How much control is good and how much is too much

We often connect the need for control with fear.

  • Fear of the horse running off
  • Fear of being judged
  • Fear of falling off

 Too much control can also be a sign of:

  • Micromanaging
  • Needing consistency
  • Overprotection

 Control is not always a bad thing either. It can be used to:

  • Keep someone safe
  • Create order in a group
  • Set boundaries

Like everything, control is good when there is a balance.

If the need for control comes from fear and anxiety there are ways you can work through this. First of all, you need to identify if the fear and anxiety is justified.

So often fears stem from the stories in our head.

Make sure you bring yourself back into the present moment, this will help you to put the stories on hold.

If a rider is fearful and shows this by shortening the reins, holding on more tightly and keeping the horse really slow instead of allowing the horse to move freely, which can all be signs of fear and anxiety, I ask the rider to take a moment and check in with their horse.

Putting the thoughts aside and actually checking in by asking the horse “How do you feel?”

If the answer is “My horse is fine” we know that the fear is a head based fear.

The next step is for the rider to breathe out, do something you are confident with, that might be just walking, moving to a different part of the arena or even to come back to a halt.

If you feel confident again you can breathe and relax. Then you are able to think more rationally and it becomes easier to let go of that scary story or the ‘What if’ and focus back on your actual riding.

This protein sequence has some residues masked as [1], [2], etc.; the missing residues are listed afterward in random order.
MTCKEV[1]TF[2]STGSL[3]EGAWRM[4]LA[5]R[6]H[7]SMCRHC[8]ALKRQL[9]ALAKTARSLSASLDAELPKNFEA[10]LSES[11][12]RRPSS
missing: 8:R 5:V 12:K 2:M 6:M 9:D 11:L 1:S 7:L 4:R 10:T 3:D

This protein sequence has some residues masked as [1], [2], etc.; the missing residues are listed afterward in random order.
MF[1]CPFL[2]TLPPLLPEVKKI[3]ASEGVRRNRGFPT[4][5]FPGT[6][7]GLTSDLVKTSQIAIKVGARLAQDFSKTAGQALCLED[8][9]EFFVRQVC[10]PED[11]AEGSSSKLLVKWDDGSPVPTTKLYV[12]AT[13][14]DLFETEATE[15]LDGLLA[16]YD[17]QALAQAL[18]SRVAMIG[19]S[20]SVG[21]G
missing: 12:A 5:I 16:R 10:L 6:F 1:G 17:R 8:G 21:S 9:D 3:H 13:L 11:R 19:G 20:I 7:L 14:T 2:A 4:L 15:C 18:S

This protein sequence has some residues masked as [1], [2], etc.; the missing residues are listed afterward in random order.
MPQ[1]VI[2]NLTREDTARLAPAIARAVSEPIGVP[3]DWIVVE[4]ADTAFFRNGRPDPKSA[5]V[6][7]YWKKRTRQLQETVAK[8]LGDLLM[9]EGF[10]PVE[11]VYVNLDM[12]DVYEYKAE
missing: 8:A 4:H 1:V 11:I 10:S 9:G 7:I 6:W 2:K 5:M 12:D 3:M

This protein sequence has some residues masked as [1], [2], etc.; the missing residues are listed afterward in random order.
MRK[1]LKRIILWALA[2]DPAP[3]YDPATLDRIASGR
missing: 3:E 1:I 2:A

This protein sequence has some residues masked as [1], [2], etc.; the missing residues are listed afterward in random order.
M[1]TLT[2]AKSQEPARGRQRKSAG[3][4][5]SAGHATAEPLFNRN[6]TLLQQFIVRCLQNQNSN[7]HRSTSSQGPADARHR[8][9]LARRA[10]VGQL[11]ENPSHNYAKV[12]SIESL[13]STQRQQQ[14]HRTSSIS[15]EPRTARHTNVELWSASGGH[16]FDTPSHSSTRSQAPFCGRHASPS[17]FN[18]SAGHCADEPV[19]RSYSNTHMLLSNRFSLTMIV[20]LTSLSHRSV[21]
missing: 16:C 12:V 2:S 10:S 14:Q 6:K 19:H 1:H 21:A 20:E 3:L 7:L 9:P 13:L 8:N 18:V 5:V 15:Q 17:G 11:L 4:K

If the horse is tense and jumpy and rider is worried about that behaviour and showing it by tensing up and pulling back, I believe that it is impossible to just expect the rider to ignore that and to ride through it. We always must make sure the rider feels safe before we can change the rider’s behaviour.

If the rider feels they are in danger they will always hang on to stay safe.

In this case we need to deal with the horses behaviour first. Doing more groundwork can help or lunging. If your horse is really naughty you can always put your husband on first…. Just kidding.

If the need to control the situation is more about being afraid of the unexpected, think this is more of a mindset issue than a riding issue.

A lot of people feel confident when they can predict the outcome rather than are faced with the unknown. The unknown is often the cause for anxiety.

In this case you need to ask yourself what the unknown means to you.

Helping riders to address their mindset issues, I find that a lot of riders base their  predictions on their past memories.

If the unknown has been a bad experience in the past, it is naturally that we will want to avoid this in the future.

If the focus is on the scary past experience then the prediction of the future is also scary.

We can help riders overcome this by getting them to tap into their memories where change has been something good and positive.

Think back to events where you could not predict the outcome like

  • Finishing school and moving into a new area of your life like work or university
  • Moving to a new town and starting a new job
  • Getting married and starting a family

We have all been in situations where we were confronted with an unknown future and we can now look back and see the good outcomes.

This can help to change our thoughts about the unknown and it can even become an excitement that we can then transfer into our riding as well.

Taking risks is something everyone can learn.

Happy riding everyone!